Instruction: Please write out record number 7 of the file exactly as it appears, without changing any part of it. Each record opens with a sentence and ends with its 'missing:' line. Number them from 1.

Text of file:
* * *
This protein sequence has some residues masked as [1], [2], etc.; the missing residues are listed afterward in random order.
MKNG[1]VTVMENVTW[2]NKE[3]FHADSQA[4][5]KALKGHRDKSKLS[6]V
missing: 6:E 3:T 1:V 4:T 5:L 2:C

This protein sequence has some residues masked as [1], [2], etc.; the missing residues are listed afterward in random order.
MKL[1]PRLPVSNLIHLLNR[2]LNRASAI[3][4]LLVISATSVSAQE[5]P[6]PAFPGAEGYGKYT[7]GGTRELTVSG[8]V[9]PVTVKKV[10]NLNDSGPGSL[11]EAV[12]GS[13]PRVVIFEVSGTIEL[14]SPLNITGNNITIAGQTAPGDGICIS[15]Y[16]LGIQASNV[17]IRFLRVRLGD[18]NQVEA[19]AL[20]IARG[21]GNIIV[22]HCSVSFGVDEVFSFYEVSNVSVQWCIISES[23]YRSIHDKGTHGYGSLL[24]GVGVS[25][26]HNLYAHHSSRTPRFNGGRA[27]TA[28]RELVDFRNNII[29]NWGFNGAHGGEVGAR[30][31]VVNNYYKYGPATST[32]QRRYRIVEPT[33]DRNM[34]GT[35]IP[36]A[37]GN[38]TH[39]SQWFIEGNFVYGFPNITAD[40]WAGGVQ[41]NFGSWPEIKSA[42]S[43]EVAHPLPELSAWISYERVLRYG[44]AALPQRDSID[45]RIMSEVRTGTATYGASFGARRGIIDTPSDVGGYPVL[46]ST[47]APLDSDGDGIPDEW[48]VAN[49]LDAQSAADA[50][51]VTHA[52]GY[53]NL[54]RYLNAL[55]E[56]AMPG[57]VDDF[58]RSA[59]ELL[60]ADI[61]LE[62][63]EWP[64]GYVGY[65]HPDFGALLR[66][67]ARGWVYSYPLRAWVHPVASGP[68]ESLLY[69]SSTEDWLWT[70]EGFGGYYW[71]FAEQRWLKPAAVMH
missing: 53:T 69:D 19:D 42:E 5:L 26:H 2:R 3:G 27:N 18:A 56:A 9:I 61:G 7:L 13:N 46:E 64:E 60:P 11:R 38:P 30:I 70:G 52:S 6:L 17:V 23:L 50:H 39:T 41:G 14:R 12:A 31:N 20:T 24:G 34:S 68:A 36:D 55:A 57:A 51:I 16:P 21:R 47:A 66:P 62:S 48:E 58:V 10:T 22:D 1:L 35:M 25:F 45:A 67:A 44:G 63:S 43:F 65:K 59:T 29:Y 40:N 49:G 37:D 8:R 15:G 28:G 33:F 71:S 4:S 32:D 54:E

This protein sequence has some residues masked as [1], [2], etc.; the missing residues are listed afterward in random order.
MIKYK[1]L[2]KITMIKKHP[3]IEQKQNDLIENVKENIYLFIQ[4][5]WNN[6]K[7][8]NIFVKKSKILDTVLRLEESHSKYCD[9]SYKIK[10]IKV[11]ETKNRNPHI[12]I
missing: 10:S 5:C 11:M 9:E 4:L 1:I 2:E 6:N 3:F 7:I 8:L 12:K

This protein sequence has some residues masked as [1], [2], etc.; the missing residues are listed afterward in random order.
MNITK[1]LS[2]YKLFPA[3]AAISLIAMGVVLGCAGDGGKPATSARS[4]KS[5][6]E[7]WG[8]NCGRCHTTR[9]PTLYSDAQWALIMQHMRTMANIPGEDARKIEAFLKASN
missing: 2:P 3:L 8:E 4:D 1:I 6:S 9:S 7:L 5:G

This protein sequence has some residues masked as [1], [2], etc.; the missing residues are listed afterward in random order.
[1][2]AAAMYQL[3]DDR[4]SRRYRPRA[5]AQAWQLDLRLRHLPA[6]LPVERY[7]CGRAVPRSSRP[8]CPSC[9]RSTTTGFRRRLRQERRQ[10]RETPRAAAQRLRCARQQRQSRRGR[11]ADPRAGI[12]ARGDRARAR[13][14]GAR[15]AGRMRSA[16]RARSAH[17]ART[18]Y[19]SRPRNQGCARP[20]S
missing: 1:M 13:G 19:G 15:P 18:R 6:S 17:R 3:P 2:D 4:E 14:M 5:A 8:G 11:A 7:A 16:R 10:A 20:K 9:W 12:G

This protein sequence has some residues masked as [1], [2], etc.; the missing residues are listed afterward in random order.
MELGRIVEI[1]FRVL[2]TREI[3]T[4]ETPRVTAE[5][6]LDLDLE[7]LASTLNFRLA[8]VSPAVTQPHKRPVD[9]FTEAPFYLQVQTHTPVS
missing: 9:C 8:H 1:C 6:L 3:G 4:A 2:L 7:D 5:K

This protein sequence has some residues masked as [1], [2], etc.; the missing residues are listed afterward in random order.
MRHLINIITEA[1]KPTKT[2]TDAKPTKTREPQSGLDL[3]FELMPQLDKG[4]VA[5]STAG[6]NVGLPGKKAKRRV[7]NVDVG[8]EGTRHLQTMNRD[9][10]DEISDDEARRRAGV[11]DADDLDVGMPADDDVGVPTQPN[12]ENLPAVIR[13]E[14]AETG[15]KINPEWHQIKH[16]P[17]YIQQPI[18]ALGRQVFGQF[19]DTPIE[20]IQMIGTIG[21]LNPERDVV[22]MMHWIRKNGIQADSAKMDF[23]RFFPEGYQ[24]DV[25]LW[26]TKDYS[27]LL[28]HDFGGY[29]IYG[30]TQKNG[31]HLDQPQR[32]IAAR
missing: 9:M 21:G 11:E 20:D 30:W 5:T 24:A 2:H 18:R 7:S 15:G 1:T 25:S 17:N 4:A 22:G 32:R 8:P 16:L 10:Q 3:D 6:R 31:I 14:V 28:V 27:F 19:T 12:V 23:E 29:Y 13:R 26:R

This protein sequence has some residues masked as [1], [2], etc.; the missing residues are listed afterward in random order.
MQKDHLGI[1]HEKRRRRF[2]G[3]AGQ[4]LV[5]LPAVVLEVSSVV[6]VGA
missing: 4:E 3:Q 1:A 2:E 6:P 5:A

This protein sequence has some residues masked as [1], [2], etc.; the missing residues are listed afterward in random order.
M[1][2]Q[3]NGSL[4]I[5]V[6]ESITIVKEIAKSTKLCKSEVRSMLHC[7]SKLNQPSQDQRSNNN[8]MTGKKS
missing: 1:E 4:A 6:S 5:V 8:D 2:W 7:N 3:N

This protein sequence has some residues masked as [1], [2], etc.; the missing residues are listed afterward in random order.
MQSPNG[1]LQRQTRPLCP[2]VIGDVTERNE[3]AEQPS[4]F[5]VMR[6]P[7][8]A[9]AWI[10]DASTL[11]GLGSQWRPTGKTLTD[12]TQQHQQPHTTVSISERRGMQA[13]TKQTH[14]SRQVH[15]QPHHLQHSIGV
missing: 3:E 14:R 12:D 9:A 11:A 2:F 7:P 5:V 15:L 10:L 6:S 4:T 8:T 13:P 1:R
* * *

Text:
This protein sequence has some residues masked as [1], [2], etc.; the missing residues are listed afterward in random order.
MRHLINIITEA[1]KPTKT[2]TDAKPTKTREPQSGLDL[3]FELMPQLDKG[4]VA[5]STAG[6]NVGLPGKKAKRRV[7]NVDVG[8]EGTRHLQTMNRD[9][10]DEISDDEARRRAGV[11]DADDLDVGMPADDDVGVPTQPN[12]ENLPAVIR[13]E[14]AETG[15]KINPEWHQIKH[16]P[17]YIQQPI[18]ALGRQVFGQF[19]DTPIE[20]IQMIGTIG[21]LNPERDVV[22]MMHWIRKNGIQADSAKMDF[23]RFFPEGYQ[24]DV[25]LW[26]TKDYS[27]LL[28]HDFGGY[29]IYG[30]TQKNG[31]HLDQPQR[32]IAAR
missing: 9:M 21:G 11:E 20:D 30:W 5:T 24:A 2:H 18:R 7:S 15:G 1:T 25:S 17:N 4:A 22:G 32:R 8:P 16:L 10:Q 3:D 6:R 31:I 14:V 28:V 27:F 19:T 12:V 23:E 29:Y 13:R 26:R